Certain genetic alterationscorrelate with progression ofastrocytic tumors from low to highgrade. Among the alterations mostcommonly found in low-grade astrocytomasare inactivation of p53 andoverexpression of PDGF-A and its receptor.Transition to a higher-gradeastrocytoma is associated with additionaldisruption of tumor-suppressorgenes, the p16/CDKNZA gene,the RB gene, and a putative tumorsuppressor on chromosome 19q.4SIGNS AND SYMPTOMS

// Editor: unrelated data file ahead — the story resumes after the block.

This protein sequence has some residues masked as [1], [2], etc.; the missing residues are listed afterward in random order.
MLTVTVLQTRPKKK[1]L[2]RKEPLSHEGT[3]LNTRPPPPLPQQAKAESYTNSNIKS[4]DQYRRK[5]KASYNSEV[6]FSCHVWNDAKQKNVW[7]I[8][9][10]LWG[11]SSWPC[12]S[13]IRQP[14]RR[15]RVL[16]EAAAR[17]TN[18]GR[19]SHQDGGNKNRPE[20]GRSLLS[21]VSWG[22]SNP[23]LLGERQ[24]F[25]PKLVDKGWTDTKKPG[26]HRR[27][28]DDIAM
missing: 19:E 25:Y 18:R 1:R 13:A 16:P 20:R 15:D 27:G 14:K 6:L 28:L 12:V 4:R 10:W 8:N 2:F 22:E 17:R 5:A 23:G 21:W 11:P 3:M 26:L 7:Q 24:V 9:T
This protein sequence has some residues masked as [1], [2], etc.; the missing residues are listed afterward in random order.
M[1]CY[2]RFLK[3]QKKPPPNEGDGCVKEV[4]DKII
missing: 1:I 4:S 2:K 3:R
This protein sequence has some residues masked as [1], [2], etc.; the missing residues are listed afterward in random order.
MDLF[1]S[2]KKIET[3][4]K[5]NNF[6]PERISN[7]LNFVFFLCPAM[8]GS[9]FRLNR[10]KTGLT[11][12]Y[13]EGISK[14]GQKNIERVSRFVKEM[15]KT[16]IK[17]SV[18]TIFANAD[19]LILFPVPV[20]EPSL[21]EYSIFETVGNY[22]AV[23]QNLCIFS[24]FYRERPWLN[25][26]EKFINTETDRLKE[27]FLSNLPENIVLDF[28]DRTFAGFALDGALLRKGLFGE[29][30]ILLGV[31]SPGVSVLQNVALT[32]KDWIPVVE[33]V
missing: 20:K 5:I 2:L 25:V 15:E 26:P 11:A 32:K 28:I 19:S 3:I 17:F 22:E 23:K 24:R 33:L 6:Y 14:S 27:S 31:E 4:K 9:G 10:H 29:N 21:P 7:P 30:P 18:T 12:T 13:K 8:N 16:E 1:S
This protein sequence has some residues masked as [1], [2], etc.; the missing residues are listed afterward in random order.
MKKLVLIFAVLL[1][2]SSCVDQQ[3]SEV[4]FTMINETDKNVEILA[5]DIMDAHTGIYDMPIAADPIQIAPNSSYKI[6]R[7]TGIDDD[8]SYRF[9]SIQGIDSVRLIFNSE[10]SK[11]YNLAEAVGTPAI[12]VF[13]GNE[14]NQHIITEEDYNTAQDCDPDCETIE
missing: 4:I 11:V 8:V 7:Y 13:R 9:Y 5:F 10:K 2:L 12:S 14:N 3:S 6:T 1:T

Initial signs and symptoms ofglioblastoma multiforme include seizures,speech disturbances, a changein the pattern of headaches or an increasinglysevere headache, vomiting,nausea, visual disturbances, andweakness or sensory disturbances.The period between the onset ofsymptoms and presentation for medicalcare is usually short--less than3 months, as in this patient--unlessthe neoplasm develops from a lowergradeastrocytoma.Careful interviews with the patientor family members may lead tothe discovery of neurobehavioralsymptoms. Dementia may be considered,because elderly patientsmay present with memory loss. Occasionally,older patients presentwith a sudden onset of focal neurologicfindings that are believed to besecondary to a vascular event.In patients with glioblastomamultiforme, hemiparesis is seen in 61% to 83%, papilledema in 32% to66%, confusion in 18% to 40%, andaphasia in 25% to 32%.5,6 Commonpresenting symptoms of meningealinvolvement are back pain, with orwithout radicular involvement; mentalstatus changes; cranial nervepalsies; myelopathy or cauda equinasyndrome; and headache with symptomatichydrocephalus.Headache